I did my own cover art. Got a problem with that?

I did my own cover art for "Blood Picnic and other stories". I composed the elements, arranged the lighting, shot the photo, framed it, put it out for public comment, incorporated suggestions, added the touches of digital blood, selected the fonts and effects for the attribution and title and put it all together. Could a real graphic artist have done a better job, even building on the photo I took? Oh, absolutely. I don't know what details of color, shadow and proportions would have been changed, but it would be much better than I could do. When I send a piece of my photoshop work off to a real artist, the way it looks when it comes back always reinforces that fact. I do OK, but I'm no artist.

In the #bookmarket tweetchat yesterday, the topic was cover art. The opinion was expressed that an author doing his own cover art is taking a big risk, i.e. that it might end up looking lousy. Said opinion was expressed by a graphic artist; I agree, and I said so. I noted that I did it myself because I didn't have the ability to pay an artist for a cover. This reason was, to put it kindly, waved away.

At the end of the chat, the graphic artist said, to a chorus of agreement from other graphic artists, that any author that "claims they can't afford professional covers" is kidding himself and needs to "rethink his plan". I'm pretty sure this was intended to be insulting and dismissive of stupid amateurs, so I took it as such.

I've got a couple of standards that I'm bringing to it, OK? My published work needs to be a) good, b) salable, and c) result in a net positive on the balance sheet. Look, I would LOVE to be able to have gotten professional editing support, professional cover art, professional promotion for "Blood Picnic". The book would have been better because of it. It would be great to have such things for my future anthologies and novels. Will I get it? If I can find a way to pay for it, sure. The fact is though, this whole thing? This "writing"? It's a pay-as-you-go thing, which started from zero. Not only have I got no wealthy patron behind me, no big government grant, and no generous fellowship covering costs, but Mrs. Noland and the four little Nolands get first crack (and second, third, fourth and fifth cracks) at any spare money that happens to come along. It doesn't leave much for writing-related expenses.

My self-publishing only becomes vanity publishing when I sink more money into it than I could ever hope to recoup through sales. Hence my irritation with the graphic artist who was dismissive of my having done my own cover art. Book #1 had a few typos, has a tolerable layout and has a decent but not fantastic cover. My plan, what I intended all along, was for profits from Book #1's sales to pay for Book #2's pro editing and pro cover art. Book #2 would then pay for Book #3's editing, artwork and promotion. Lather, rinse, repeat until I have no more worlds to conquer.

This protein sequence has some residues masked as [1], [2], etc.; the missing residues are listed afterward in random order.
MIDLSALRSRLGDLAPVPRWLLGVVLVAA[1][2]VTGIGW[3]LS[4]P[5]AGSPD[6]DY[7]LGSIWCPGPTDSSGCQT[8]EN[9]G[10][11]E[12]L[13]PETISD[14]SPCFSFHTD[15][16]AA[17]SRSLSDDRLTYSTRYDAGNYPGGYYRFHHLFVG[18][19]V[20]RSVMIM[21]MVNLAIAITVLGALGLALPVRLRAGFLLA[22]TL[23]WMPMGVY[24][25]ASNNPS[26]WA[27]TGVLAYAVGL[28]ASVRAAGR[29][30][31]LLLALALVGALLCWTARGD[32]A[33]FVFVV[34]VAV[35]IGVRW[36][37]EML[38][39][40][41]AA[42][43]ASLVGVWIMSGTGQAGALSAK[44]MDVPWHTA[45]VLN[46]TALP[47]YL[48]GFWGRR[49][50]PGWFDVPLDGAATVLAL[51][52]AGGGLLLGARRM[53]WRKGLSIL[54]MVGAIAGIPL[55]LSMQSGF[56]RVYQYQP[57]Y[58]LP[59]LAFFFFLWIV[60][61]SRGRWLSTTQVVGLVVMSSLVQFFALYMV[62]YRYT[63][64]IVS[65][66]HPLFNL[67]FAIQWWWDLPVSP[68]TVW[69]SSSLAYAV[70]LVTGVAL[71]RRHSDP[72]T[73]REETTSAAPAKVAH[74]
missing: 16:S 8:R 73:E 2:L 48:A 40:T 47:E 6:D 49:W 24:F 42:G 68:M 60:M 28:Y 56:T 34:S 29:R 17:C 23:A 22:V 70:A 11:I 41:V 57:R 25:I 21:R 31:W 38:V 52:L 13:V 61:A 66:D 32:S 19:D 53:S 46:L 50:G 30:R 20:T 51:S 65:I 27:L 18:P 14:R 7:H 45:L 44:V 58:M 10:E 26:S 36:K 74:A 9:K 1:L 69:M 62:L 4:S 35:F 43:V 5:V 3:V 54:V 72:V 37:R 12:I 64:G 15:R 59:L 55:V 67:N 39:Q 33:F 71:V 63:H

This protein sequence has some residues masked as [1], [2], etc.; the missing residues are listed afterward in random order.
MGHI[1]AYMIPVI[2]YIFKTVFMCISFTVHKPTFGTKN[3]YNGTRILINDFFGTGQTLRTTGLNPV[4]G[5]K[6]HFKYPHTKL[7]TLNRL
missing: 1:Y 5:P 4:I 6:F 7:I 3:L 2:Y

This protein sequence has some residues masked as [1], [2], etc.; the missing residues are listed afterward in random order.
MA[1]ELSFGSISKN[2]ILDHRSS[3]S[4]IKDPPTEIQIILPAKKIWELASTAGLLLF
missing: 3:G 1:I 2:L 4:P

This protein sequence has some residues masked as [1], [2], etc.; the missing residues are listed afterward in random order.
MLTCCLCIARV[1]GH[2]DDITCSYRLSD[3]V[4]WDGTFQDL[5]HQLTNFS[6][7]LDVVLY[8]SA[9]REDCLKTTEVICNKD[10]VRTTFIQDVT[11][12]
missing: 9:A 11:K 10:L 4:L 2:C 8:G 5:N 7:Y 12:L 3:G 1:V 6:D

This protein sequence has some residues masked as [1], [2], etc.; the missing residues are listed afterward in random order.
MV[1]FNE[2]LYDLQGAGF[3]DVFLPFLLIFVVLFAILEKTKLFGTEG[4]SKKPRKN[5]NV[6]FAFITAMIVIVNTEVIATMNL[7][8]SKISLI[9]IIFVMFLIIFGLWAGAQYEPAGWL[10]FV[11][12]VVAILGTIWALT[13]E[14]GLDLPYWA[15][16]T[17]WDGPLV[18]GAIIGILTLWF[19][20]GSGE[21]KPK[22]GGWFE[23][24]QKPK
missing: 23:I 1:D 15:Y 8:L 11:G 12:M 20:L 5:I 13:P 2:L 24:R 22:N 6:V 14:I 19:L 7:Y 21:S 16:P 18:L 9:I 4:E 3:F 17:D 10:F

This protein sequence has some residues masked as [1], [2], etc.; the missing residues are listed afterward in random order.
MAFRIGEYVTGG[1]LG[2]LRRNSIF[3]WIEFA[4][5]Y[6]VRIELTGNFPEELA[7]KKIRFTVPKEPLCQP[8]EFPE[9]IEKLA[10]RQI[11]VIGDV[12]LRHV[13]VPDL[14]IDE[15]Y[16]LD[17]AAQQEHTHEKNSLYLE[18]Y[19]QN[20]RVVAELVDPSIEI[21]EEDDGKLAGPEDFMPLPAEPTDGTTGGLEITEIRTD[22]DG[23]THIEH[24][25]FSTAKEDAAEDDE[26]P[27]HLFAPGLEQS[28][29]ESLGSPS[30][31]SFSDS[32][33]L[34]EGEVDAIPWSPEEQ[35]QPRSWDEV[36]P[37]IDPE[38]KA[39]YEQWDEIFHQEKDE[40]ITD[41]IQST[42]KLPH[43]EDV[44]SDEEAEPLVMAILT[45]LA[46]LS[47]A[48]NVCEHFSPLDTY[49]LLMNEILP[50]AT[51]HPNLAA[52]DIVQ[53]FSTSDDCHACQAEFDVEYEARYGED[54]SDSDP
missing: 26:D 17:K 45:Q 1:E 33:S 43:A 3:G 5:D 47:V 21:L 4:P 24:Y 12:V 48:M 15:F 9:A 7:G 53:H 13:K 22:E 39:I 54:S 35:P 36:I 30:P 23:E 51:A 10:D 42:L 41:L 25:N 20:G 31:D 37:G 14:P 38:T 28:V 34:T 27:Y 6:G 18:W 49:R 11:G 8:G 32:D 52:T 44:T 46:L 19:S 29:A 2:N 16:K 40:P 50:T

That's my plan. I'm not going to "rethink" it because it's a good plan and it's working. It's been slower and more difficult than I expected, but every plan of attack suffers when it comes in contact with the enemy. For my next book, I might try putting out a call: "Will Edit In Exchange For Cover Art". Aside from that, the plan is what it is. Anybody who doesn't like it can either tell me how to do better within the particular constraints of my life, or shut the hell up.

===== Feel free to comment on this or any other post.


  1. The idea that a writer doing his own cover art could end up with a cover that looks like crap rests on the idea that the writer has no artistic taste whatsoever or that the writer doesn't give a damn about the cover and just wants to throw something together.

    Regardless of who creates the cover art, the author has to like it. The author has to look at it, think it looks good (or good enough), and approve it. Graphic artists don't have a monopoly on what looks good, and no decent author is going to publish a book with a cover he thinks looks bad, even if he made it himself.

  2. Typical elitism from graphic designers (saying that as a degree holder in graphic design).